Australian PV Hits the One Million Mark

From Donna Hudson (guest post) on April 12, 2013 in Category Energy Transition with 2 Comments
Cockatoo Island in Sydney

It was a proud moment for the Australian PV Industry last month when it was revealed that more than one million homes and businesses throughout Australia now have PV systems installed and registered under the country’s Renewable Energy Target (RET) scheme.

This data was released by the Clean Energy Regulator the Australian government body responsible for increasing the use of clean energy and for setting the Renewable Energy Target, a program dedicated to achieving at least 20 per cent of Australia’s electricity from renewable sources by 2020.

 

Increase by 98 %

In 2008, Australia had only 20,000 PV systems installed and in five years this figure has increased by 98 percent. The graph below clearly outlines the steep increase from 2010 to mid 2012 and forecasts a continuous rise of rooftop installations across Australia. Australia has far surpassed its prediction and hit the one million mark a quarter earlier than anticipated.

Source: Cumulative number of solar panels (as measured by SGUs) – taken from Renew economy article in July 2012.

Source: Cumulative number of solar panels (as measured by SGUs) – taken from Renew economy article in July 2012.

“This is a great achievement for the Australian Solar PV industry”, said Zygmunt Nejman, General Manager of SMA Australia. “We are very proud that nearly 300,000 of these systems feature SMA products. This is a major milestone on the road to achieving the Renewable Energy Target.”

 

SMA Australia PV System References

SMA inverters feature prominently as an element of PV rooftop installations across Australia, and given the recent milestone, it’s the perfect time to showcase some of these installations that have contributed towards the million.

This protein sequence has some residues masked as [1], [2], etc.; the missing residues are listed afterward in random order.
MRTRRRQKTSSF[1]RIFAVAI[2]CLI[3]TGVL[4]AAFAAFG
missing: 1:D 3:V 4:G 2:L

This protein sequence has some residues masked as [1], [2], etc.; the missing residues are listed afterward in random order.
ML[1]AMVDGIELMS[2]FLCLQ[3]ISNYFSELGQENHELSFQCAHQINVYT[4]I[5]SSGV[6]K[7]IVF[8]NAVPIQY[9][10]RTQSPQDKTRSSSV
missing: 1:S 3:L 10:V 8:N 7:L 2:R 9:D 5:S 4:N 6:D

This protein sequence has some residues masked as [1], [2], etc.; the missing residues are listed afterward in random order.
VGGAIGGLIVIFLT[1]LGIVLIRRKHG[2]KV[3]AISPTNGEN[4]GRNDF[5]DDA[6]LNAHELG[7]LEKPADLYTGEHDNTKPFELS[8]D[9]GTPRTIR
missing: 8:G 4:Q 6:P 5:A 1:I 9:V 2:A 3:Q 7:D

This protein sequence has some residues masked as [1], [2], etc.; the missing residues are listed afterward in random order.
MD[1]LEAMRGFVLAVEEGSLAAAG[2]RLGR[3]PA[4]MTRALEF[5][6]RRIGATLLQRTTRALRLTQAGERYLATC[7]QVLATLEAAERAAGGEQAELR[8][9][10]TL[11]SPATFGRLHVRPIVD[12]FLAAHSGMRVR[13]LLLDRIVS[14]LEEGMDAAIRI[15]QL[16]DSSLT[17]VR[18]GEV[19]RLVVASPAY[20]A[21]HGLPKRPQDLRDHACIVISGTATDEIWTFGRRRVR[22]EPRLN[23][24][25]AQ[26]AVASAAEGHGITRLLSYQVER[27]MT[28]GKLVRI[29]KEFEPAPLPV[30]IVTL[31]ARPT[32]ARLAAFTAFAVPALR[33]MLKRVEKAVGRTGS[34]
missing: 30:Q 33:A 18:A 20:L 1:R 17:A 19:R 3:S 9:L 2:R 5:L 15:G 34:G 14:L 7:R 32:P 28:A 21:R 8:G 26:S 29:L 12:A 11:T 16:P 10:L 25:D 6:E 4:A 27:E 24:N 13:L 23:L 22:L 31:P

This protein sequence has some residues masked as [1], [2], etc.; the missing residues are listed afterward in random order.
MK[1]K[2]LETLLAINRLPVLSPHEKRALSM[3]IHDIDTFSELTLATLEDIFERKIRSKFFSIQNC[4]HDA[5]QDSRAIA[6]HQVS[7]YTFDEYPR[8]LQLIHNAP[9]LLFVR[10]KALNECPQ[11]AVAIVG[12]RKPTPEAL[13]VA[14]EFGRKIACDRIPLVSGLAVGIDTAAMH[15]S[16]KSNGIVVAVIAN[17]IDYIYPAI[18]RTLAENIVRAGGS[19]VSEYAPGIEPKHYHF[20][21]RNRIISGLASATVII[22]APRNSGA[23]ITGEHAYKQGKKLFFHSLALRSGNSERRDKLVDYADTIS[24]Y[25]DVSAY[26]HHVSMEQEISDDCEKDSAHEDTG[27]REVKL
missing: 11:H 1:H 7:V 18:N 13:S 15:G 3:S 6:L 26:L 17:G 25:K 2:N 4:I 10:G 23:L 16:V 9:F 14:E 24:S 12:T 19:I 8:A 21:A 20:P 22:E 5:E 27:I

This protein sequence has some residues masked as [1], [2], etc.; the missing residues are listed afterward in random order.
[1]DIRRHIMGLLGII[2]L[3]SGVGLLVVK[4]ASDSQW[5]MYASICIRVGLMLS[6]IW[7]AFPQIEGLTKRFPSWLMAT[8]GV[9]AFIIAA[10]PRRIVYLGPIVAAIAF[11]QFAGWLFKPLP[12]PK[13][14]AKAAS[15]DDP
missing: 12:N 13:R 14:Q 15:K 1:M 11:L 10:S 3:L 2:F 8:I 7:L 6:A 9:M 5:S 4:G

The state of Queensland leads the way, with more than 300,000 PV systems installed. This is mainly due to generous government incentives in the past and the favourable weather conditions.

James Cook University in Cairns operates a research facility in the World Heritage listed Daintree Rainforest, one of the best-known natural laboratories in the world for understanding the impacts of global environmental change.

Research facility, Daintree Rainforest

One of the best-known natural laboratories in the world for understanding the impacts of global environmental change: Research facility in the Daintree Rainforest

The research facility was in need of a sustainable solution to power the crane that previously relied on a diesel generated off-grid system.

This off-grid solution combines solar power with traditional diesel back-up power. The 5kW plant is powered by an SMA Sunny Mini Central SMC 5000TL and generates approximately 6,900kW of solar energy per annum. Six SMA Sunny Island SI 5048’s take on all control processes, ensuring the highest efficiency at all times. In addition, the system greatly reduces CO2 emissions which is of extreme importance for this protected area.

New South Wales comes in a close second with over 200,000 PV systems. In the past, government incentive schemes were also in place.

Cockatoo Island in Sydney

PV plant on Cockatoo Island in front of the skyline of Sydney

 

Cockatoo Island in Sydney is well known because of the infamous skyline that surrounds it. It is one of the best examples of early colonial history to be found in Sydney. This remarkable island received the tremendous boost of a UNESCO World Heritage listed site and the Sydney Harbour Federation Trust deeply values environmental sustainability.

The 65kW system now in place comprises five SMA Sunny Mini Central 11000TL inverters and one SMA Sunny Mini Central 10000TL inverter. The system produces an annual yield of around 120MWh of electricity.

The main benefit of the system is that it keeps energy and maintenance costs low. This was a unique project as the system has to overcome significant heritage and geographical constraints to generate sufficient electricity.

 

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The Author

Donna Hudson (guest author)

Donna Hudson has been with SMA Australia for over a year and is part of the marketing team. Originally from the UK she moved to Australia 5 years ago and has never looked back. Living at Manly Beach means that her spare time consists of volley ball, snorkeling and general beach activities.

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2 Comments

  • avatar

    Krungkrai Yeamboonying

    May 4, 2013 at 12:48

    hi
    I am quite interested to be a one of your team. I am thai, living in Australia rosebud Victoria. I am Australian citizen. i am 42’s. I have got in to your web site and make me feel like want to be a team member. I am a electronic field and interested in clean energy so much

    ps. I hope, we’ll hear anything from you

    best regard
    yoyo

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